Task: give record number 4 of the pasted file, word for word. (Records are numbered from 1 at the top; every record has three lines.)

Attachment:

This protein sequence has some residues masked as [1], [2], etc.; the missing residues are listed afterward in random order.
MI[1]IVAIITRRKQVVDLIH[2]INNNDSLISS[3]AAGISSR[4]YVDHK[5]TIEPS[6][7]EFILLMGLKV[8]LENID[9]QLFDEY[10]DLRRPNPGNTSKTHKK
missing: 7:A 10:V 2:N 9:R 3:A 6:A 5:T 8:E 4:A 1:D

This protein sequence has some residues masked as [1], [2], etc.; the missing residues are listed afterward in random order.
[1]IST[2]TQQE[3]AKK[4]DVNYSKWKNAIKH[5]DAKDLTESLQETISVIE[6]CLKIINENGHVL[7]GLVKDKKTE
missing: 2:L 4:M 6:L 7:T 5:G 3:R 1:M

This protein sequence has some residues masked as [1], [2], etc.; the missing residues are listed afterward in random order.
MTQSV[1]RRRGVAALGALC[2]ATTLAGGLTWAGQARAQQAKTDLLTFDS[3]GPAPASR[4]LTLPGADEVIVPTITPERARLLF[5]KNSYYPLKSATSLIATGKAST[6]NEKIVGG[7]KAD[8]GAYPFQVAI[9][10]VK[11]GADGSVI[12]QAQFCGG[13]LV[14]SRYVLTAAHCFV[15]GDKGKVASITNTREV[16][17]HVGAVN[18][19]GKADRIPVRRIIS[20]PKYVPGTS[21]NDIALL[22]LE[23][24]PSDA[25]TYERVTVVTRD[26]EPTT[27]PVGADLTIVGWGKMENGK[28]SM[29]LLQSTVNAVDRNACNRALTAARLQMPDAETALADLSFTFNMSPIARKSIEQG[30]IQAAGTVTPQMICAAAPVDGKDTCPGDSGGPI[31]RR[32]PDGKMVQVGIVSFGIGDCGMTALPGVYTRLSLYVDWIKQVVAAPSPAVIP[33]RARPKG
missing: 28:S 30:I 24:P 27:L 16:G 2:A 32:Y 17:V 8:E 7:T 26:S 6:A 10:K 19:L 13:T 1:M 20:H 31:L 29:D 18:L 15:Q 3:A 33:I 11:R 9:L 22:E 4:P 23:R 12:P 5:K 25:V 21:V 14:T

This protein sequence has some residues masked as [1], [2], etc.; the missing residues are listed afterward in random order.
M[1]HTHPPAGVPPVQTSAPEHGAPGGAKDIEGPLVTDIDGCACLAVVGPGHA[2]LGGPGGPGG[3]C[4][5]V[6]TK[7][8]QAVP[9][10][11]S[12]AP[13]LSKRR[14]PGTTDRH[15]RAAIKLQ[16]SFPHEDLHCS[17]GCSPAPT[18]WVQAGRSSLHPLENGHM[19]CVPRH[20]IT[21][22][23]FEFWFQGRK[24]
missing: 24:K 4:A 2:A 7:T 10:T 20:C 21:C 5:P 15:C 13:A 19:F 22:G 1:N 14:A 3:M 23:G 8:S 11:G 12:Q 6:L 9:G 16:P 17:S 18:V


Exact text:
This protein sequence has some residues masked as [1], [2], etc.; the missing residues are listed afterward in random order.
M[1]HTHPPAGVPPVQTSAPEHGAPGGAKDIEGPLVTDIDGCACLAVVGPGHA[2]LGGPGGPGG[3]C[4][5]V[6]TK[7][8]QAVP[9][10][11]S[12]AP[13]LSKRR[14]PGTTDRH[15]RAAIKLQ[16]SFPHEDLHCS[17]GCSPAPT[18]WVQAGRSSLHPLENGHM[19]CVPRH[20]IT[21][22][23]FEFWFQGRK[24]
missing: 24:K 4:A 2:A 7:T 10:T 20:C 21:C 5:P 15:C 13:A 19:F 22:G 1:N 14:A 3:M 23:G 8:S 11:G 12:Q 6:L 9:G 16:P 17:S 18:V